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Monday, November 14, 2022

November 14, 2022: Public Art: The Vietnam Veterans Memorial

[On November 13, 1982, the Vietnam Veterans Memorial was unveiled in Washington, DC. So for its 40th anniversary, I’ll AmericanStudy the Wall and four other unique examples of public art. Share your thoughts on these & any other public art projects you’d highlight!]

On two levels to why the controversial memorial is so important.

Collective memory has always been a serious issue when it comes to Vietnam veterans. As early as the late 1970s and early 1980s, that sizeable American community was seemingly being forgotten and ignored, most especially when it came to our governmental and societal unwillingness to address and help with their far too frequent struggles with issues like illness, mental health, homelessness, and more. Fictional Vietnam vet John Rambo’s moving final speech in First Blood (1982) highlights both those issues and this perception of a forgotten community very fully and powerfully. But that’s also an illustration of another layer to the collective memory problem: as pop culture texts started to push back and offer representations of Vietnam vets, they were just that, pop culture representations. Sometimes they were more thoughtful (I’m a big fan of Bruce Springsteen’s, shockingly), sometimes they were less so (what happened to John Rambo across that first film’s many, increasingly silly sequels, for example), but they were always cultural characters, not the lived experiences and identities of actual Vietnam vets (with occasional exceptions like Born on the 4th of July).

But in the same year that First Blood was in theaters, indeed just three weeks after that film’s October 22nd release, Maya Lin’s Vietnam Veterans Memorial was unveiled on the National Mall. Some veterans and politicians argued that the talented college student’s proposed design (which won a nationwide competition) was too depressing and/or didn’t pay sufficient tribute to the veterans, leading to the addition of Frederick Hart’s statue The Three Soldiers two years later. But I would argue precisely the opposite: I don’t know of any war memorial that pays more focused and specific tribute to soldiers themselves (rather than the broader ideas or shared myths about and behind the war in question, for example). The choice to include the names of every U.S. soldier who had been killed or gone missing in the combat, nearly 58,000 at the time (and the number has grown since), was to my mind an absolutely stunning way to focus visitors’ attention on not only that particular, tragic group, but also the more than 2.5 million U.S. servicemen and women who took part in the conflict. That is, seeing each and every one of these names likewise reminds us of all the other names, and makes it far more difficult to forget the service, sacrifices, struggles, and stories of all those veterans.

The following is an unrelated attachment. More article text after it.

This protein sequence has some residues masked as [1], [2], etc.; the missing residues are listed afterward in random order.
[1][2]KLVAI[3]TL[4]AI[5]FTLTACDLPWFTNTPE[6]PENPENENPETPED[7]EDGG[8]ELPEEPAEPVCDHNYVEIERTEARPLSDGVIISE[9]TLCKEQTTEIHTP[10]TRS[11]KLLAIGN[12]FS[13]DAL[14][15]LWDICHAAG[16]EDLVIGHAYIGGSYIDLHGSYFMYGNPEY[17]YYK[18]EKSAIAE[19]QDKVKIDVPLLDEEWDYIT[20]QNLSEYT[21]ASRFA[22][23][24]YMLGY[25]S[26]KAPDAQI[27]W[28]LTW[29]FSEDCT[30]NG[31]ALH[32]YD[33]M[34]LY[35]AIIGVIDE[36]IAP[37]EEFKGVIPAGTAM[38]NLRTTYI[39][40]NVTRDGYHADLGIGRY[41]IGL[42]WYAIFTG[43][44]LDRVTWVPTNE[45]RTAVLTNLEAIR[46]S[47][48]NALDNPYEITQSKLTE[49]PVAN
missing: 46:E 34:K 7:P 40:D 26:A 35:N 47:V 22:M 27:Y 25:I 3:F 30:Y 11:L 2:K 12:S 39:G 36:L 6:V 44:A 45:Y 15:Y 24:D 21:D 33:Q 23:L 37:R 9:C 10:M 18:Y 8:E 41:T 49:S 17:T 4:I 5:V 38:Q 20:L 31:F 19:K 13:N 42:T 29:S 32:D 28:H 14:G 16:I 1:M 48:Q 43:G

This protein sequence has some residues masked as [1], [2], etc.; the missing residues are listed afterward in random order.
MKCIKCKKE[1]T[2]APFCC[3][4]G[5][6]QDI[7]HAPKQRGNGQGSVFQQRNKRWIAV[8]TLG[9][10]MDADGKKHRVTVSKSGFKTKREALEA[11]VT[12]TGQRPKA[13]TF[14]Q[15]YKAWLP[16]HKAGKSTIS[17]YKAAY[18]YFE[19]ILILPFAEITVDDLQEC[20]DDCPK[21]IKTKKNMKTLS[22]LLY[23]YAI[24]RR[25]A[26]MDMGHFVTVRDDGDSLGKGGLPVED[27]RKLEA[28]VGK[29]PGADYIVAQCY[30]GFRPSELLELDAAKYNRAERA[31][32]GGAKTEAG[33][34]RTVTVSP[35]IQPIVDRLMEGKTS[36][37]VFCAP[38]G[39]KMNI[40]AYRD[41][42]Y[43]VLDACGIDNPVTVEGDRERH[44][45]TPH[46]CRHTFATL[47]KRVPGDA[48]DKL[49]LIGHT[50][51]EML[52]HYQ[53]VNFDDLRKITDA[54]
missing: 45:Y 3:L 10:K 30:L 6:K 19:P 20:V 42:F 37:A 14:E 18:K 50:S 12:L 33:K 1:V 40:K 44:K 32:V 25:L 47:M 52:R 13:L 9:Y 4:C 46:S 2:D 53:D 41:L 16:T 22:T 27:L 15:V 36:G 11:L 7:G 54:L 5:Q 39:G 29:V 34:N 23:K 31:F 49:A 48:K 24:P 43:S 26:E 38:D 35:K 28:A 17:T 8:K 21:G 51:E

There’s another layer to that significance as well. I imagine I’ve written before in this space about one of my greatest frustrations with 21st century political rhetoric: the way the phrase “support the troops” has been coopted to mean “support our wars,” even though all too often (if not indeed inevitably) war means mostly very bad things for the troops. (This 2015 James Fallows column made that case very potently.) Far too much of the time, the answer to that from those who (like me) are generally opposed to wars has been to separate from these narratives overall, making it far more difficult for us to express any support for our troops in the process. But the Vietnam Veterans Memorial represents a perfect expression of a third way—a piece of public art that, it seems to me and others, does as a “gash on the landscape” offer a critique of the war itself; and yet one that at precisely the same time expresses the moving support for all of the troops, past and present, about which I wrote in the last paragraph. If that’s true, that would make this not only our best war memorial, but one of the most important pieces of public art in our history.

Next public art tomorrow,


PS. What do you think? Other public art projects you’d highlight?

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